When Japanese horror cinema broke internationally from the late 1990s, it was largely through the work of three directors: Hideo Nakata via the iconic Ring (1998), Kiyoshi Kurosawa with the films Cure (1997) and Pulse (2001), and Takashi Shimizu with The Grudge (2002). While Nakata and Kurosawa both expanded into a broader range of films, Shimizu has maintained a directorial focus on horror throughout his career. His subsequent works have included Marebito (2004), Reincarnation (2005), and Shock Labyrinth (2009). In 2019 he directed Howling Village, the first in a thematic trilogy of supernatural horror films. Suicide Forest Village, released two years later, is the second.
It is a film about two sisters, orphaned when their mother died 13 years earlier. Mei (Mayu Yamaguchi) is studious, sensitive, and helpful. Hibiki (Anna Yamada) is sullen and withdrawn, hiding out in her bedroom while participating in Internet chats about ghosts and supernatural phenomena. Hibiki also becomes fascinated with the notorious ‘suicide forest’ after a social media influencer goes missing there. When helping some friends move house, Mei and Hibiki discover a mysterious wooden box under the new home. Hibiki is immediately afraid.
Any more and one would risk spoiling the secrets behind Suicide Forest Village. This is an exceptional horror film from a director who has repeatedly demonstrated a talent for showcasing the creepy and inexplicable, and who has a gift for ratcheting up tension until it is inescapable. This is a slow-burn experience. It is patient in revealing the full circumstances of the story, and in filling in the deliberate narrative gaps. It is a structure that may feel slightly frustrating at first, but Shimizu’s inventive premise and haunting atmosphere make the film more rewarding as it goes.
It feels like a bold progression in Shimizu’s style as well. The Grudge confirmed his skills in presenting the sort of creepy supernatural imagery that dominates Japanese ghost stories. With Suicide Forest Village he shifts gears towards some excellent body horror as well, revealing a penchant for disturbing imagery reminiscent of indie film master Shinya Tsukamoto. The two styles blend together marvellously. At first this new work feels like a solid re-iteration of well-travelled ground. As it develops, it showcases a surprising level of originality. It is 20 years since The Grudge; Suicide Forest Village demonstrates Shimizu has not been resting on his laurels.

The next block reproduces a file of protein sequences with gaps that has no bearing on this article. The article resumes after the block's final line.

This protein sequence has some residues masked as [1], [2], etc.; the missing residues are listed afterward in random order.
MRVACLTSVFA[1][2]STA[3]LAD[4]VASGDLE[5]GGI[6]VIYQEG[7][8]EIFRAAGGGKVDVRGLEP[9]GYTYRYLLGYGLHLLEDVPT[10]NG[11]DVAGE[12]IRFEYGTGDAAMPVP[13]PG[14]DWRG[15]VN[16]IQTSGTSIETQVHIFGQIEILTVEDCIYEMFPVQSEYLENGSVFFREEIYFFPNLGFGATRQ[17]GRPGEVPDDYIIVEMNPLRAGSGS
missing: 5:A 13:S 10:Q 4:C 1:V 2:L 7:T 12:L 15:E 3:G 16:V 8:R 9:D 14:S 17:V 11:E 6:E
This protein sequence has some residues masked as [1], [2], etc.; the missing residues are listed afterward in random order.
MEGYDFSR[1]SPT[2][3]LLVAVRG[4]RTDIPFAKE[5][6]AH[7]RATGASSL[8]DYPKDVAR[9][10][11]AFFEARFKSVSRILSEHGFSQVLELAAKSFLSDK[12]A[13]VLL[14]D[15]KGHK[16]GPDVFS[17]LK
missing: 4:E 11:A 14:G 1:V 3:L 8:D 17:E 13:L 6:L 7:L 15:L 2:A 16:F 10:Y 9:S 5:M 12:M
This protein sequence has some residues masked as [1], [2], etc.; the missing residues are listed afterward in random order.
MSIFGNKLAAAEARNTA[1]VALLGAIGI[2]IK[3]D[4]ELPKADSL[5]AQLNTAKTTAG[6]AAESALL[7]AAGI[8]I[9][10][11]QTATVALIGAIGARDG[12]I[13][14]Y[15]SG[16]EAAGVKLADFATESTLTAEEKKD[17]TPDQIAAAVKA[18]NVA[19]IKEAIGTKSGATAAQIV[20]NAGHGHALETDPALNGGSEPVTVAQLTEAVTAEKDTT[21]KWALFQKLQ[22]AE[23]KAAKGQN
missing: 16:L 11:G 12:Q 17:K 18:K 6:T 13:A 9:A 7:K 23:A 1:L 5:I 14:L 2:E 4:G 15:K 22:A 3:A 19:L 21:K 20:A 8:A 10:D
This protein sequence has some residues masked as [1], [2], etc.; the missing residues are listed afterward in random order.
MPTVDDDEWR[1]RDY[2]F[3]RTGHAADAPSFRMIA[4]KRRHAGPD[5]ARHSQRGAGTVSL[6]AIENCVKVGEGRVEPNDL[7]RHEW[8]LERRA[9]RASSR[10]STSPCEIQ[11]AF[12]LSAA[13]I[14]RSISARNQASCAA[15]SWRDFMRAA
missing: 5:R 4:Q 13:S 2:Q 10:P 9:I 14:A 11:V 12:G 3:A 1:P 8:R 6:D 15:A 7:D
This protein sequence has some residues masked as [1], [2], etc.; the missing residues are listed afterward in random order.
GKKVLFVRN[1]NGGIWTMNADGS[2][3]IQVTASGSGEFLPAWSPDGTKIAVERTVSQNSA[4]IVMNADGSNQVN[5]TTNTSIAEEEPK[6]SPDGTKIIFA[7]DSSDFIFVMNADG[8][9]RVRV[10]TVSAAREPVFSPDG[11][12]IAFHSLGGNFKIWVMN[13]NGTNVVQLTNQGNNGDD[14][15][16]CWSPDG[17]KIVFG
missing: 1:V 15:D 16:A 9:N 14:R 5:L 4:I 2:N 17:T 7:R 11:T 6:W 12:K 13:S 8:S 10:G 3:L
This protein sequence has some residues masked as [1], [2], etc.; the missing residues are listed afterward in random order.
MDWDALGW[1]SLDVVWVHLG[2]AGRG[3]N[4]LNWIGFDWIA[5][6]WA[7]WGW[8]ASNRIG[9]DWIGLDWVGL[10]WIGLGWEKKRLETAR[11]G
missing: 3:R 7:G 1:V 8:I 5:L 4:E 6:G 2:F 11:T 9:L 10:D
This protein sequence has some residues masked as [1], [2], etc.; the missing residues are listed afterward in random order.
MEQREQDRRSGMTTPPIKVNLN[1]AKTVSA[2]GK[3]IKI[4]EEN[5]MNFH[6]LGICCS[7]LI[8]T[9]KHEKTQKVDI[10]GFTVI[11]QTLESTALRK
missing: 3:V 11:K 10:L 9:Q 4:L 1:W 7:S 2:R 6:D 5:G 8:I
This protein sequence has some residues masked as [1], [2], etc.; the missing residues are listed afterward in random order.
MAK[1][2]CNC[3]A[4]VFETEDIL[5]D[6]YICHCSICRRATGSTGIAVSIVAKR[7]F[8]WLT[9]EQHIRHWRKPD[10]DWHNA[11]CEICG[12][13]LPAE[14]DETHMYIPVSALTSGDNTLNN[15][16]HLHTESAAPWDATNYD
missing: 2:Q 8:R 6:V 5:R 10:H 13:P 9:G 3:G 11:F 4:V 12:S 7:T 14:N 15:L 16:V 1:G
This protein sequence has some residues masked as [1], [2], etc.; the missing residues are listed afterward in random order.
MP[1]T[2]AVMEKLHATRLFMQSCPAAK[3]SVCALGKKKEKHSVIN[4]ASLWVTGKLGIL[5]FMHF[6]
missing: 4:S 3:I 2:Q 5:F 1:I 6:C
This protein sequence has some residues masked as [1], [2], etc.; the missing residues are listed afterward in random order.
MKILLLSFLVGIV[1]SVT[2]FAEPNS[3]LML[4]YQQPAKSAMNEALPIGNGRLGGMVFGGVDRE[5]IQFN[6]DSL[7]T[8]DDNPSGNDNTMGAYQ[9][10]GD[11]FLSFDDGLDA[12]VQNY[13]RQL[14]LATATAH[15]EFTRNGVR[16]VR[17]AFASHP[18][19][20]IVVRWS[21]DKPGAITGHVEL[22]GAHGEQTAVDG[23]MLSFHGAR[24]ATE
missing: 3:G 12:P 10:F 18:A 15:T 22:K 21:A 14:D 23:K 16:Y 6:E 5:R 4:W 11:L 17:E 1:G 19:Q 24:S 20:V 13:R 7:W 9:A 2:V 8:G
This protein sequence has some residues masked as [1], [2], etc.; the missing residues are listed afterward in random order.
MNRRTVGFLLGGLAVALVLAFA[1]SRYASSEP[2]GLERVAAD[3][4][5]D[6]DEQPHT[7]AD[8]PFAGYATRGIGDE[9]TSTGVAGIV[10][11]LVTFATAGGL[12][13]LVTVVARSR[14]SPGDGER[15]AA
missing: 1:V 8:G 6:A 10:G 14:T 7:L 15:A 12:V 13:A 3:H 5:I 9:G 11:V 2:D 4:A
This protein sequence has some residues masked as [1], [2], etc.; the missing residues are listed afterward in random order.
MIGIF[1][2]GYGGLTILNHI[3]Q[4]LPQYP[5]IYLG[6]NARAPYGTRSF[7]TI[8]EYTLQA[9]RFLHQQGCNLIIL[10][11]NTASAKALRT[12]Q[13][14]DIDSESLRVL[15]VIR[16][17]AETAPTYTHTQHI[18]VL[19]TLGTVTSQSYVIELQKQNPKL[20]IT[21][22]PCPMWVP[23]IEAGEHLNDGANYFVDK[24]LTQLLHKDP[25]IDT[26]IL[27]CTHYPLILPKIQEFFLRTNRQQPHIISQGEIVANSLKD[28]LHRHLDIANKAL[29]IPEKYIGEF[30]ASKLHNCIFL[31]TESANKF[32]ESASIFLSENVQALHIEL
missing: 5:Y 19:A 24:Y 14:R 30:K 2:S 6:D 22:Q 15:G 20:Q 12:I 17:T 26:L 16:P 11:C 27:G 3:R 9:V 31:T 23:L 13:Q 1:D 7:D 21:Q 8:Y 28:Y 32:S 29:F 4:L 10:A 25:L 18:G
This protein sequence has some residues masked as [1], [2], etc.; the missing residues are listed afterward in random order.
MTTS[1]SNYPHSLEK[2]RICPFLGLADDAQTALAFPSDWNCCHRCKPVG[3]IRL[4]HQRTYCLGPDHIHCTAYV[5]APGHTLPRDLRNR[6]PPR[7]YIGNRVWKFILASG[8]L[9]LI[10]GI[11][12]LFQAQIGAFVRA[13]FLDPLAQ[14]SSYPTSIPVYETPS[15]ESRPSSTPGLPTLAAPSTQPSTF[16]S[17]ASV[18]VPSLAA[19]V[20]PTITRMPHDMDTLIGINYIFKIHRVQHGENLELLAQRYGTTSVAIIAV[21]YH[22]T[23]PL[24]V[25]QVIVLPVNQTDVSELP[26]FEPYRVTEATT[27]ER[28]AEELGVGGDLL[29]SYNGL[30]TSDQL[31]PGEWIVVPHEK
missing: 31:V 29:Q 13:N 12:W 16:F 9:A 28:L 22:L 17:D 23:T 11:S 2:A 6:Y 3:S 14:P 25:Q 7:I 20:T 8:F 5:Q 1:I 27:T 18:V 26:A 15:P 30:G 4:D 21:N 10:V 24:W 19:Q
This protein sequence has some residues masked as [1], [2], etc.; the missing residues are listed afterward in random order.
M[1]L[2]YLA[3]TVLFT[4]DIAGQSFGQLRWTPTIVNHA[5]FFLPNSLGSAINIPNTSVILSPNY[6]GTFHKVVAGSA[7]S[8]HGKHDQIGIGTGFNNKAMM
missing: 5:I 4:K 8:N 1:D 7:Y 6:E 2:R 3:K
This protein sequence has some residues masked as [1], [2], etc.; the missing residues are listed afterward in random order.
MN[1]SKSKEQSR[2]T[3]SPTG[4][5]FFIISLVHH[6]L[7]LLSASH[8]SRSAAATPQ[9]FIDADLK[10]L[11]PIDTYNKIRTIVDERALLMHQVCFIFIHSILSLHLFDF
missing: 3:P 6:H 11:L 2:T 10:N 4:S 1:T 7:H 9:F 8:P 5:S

It is also interesting to see him handle the so-called ‘suicide forest’. Aokigahara is a real-life forest on Mount Fuji’s north-west flank, which since the 1960s has become known as a popular suicide site. While its reputation on the Internet seems exaggerated, it has not stopped the Japanese government from erecting signs at the forest’s entrances pleading with visitors not to take their own lives. While the forest has certainly captured the attention of American artists – notably in Gus van Sant’s Sea of Trees (2015) and Jason Zada’s The Forest (2016) – it seems appropriate that its most effective and powerful use would be by a Japanese director.
This is an excellent horror film. It is immediately reminiscent of a generation of J-horror classics, while staking enough new territory to feel fresh and relevant for a contemporary audience. A third Village film is due this year. Given the quality of this second instalment, that has to represent a win for genre fans worldwide.